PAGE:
About a week ago my 2015 TC started struggling to start. It would crank a few seconds before actually starting. It seemed that each day it got a little worse. I also noticed that my fuel economy took a dump during that time as well. Additionally, when it would crank prior to starting I noticed the strong smell of unburned fuel in the garage. That's never a good sign. Yesterday, it cranked for about 15 seconds (a long time for any fuel injected vehicle to crank and not fire up) before it finally started. Once started, it didn't immediately respond to throttle input and it seemed to be searching for the correct engine RPM. After a minute it settled down and appeared ok to drive (throttle response returned). It was then that I drove it directly to my local repair shop who theorized that it was the engine temp sensor. Upon completion of their diagnostics, they found that my engine temp sensor was reading 117 degrees below zero. The implication is that it was telling the computer to dump more fuel into the engine to compensate for the extremely cold temperatures it was sensing. Obviously, the sensor was bad because it was clearly NOT 117 below zero outside. As such, one hour and $143.00 later it was fixed. (I felt $143.00 is a bit high for a repair of this type, but I needed to get back on the road ASAP and wasn't gonna squabble over the $50.00 I felt I should have saved!) It may be worth noting that the temp sensor is mounted in the head and doesn’t measure coolant temperature, but simply the temperature of the cylinder head itself. This is unusual in my experience, and explains why the dash temp gauge was already in the 'normal' range at only a quarter mile from my house each day (coolant simply doesn't heat up that fast -but cylinder heads do). Additionally, I suspect the throttle response got better when I started it earlier because -as the cylinder head heated up (the sensor is mounted in the cylinder head right between plug 2 & 3) the sensor started reading the combustion heat in the head and allowed more throttle input once the motor warmed up. It runs like normal now, and my otherwise great fuel economy has returned. The Ford part number for this temp sensor is: 8S4Z-6G004-A and can be found at most ANY ford dealership. They run about $53.00USD. I hope that some find this information helpful. Ken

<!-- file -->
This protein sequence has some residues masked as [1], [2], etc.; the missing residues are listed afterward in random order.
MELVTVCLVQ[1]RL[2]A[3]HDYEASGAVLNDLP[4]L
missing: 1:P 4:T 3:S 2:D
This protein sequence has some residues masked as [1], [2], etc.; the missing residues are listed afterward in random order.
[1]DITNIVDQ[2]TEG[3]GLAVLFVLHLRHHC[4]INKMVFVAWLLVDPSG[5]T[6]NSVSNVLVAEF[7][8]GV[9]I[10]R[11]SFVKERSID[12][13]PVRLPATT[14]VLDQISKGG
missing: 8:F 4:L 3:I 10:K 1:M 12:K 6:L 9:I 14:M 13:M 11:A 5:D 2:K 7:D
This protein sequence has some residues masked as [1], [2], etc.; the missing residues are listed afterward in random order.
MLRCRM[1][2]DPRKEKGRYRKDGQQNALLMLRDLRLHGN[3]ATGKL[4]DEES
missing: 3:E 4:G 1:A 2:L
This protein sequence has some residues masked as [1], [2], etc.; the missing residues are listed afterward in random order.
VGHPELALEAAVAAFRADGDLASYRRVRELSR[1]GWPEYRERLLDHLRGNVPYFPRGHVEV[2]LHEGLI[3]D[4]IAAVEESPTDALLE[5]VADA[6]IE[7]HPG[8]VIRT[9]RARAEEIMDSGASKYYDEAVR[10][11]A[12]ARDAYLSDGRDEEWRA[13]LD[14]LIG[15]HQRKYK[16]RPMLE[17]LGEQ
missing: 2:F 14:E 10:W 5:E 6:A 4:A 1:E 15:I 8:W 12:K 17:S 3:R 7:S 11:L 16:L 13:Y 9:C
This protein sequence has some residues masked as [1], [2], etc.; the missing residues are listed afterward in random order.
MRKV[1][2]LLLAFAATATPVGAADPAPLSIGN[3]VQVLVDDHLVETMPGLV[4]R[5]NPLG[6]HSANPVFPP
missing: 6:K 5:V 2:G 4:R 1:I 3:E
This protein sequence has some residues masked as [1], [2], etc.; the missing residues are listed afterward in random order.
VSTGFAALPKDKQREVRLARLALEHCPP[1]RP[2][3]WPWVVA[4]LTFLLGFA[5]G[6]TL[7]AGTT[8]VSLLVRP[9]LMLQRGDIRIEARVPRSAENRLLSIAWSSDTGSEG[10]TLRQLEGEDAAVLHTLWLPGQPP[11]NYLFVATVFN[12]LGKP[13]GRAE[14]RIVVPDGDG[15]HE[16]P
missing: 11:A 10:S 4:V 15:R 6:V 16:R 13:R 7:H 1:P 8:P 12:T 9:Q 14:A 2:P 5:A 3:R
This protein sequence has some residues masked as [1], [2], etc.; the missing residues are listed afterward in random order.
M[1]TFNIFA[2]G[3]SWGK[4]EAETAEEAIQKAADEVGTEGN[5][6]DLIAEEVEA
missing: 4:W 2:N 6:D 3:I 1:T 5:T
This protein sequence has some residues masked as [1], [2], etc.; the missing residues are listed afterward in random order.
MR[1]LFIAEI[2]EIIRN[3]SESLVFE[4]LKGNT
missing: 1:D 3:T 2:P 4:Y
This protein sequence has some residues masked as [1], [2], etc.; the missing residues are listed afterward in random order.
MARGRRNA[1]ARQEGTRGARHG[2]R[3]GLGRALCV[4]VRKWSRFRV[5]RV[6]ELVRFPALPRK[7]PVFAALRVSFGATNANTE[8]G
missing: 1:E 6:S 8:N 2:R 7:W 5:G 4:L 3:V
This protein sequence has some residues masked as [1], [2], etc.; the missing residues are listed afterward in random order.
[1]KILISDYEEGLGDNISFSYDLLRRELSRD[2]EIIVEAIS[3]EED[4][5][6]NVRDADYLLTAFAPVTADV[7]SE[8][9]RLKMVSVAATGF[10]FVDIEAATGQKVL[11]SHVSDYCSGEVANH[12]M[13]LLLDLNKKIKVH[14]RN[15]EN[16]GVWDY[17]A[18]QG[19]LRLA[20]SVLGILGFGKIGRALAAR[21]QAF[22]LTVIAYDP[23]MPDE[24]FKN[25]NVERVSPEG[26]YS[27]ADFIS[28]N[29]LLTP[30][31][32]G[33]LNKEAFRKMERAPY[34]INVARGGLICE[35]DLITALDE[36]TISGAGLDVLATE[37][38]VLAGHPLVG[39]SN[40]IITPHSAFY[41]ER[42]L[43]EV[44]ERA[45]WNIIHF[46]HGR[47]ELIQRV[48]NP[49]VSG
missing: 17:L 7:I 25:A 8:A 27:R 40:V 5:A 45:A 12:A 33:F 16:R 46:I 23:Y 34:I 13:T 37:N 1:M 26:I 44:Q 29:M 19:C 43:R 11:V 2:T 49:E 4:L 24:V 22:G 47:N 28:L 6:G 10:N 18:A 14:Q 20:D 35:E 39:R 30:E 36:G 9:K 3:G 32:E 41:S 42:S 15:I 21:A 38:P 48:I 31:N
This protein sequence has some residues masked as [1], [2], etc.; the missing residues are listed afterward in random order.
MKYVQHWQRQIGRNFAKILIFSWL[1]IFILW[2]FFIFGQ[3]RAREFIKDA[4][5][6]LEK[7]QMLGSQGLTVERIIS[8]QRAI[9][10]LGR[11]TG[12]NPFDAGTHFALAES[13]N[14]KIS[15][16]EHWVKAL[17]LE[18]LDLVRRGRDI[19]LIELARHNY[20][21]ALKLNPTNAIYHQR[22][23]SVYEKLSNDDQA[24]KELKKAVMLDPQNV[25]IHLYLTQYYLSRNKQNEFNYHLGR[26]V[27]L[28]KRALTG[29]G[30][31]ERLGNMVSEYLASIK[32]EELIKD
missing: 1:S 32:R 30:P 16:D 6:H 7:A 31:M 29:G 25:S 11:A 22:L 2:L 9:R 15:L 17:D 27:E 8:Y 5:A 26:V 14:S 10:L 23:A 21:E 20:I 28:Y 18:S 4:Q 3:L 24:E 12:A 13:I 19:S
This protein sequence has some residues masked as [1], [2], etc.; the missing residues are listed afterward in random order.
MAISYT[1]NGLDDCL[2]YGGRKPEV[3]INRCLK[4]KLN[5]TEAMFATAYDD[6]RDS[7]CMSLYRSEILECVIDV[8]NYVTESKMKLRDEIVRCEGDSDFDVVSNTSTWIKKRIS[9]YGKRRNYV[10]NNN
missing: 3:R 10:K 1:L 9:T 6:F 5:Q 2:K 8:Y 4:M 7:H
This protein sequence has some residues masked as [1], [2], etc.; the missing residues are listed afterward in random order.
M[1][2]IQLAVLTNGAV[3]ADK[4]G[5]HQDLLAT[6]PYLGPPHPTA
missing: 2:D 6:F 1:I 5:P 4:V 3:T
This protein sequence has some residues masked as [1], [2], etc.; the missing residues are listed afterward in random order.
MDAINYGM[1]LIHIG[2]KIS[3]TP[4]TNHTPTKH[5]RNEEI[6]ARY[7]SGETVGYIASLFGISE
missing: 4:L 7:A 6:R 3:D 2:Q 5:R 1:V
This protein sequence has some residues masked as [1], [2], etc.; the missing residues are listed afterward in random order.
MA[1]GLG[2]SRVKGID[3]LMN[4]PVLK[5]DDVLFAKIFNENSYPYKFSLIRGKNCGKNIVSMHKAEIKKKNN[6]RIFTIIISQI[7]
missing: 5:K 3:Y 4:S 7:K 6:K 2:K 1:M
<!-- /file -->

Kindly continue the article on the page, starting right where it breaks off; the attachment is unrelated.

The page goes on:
16. 2 points

    TPMS question

    Not sure if you're just wanting the TPMS re-set procedure? This is the procedure I use on my 2018 TC... TPMS sensor reset procedure: 1- Inflate all tires to spec. 2- Ignition switch to OFF then press and release the brake pedal. 3- Turn ignition switch from OFF to RUN 3 times, ending in the RUN position within 10 seconds. 4- Press and release the brake pedal. 5- Ignition switch back to OFF. 6- Ignition switch from OFF to RUN 3 times, ending in the RUN position. within 10 seconds. 7- The horn should sound letting you know the vehicle has entered into TPMS relearn mode. Place the top of the TPMS triggering tool against the sidewall of the driver’s side front tire in the location of the valve stem. Press the button, wait until the horn sounds. 8- Once the horn sounds, move on to the passenger side front tire and repeat the process. Each tire should only take 30 seconds or less. 10) After the passenger side front tire has been learned, continue on to the passenger side rear tire and finishing with the driver’s side rear tire. 11) You may now turn the ignition to OFF. If the horn does not sound, the sensors were learned successfully. If the horn sounds twice, then the process must be repeated because there was a malfunction.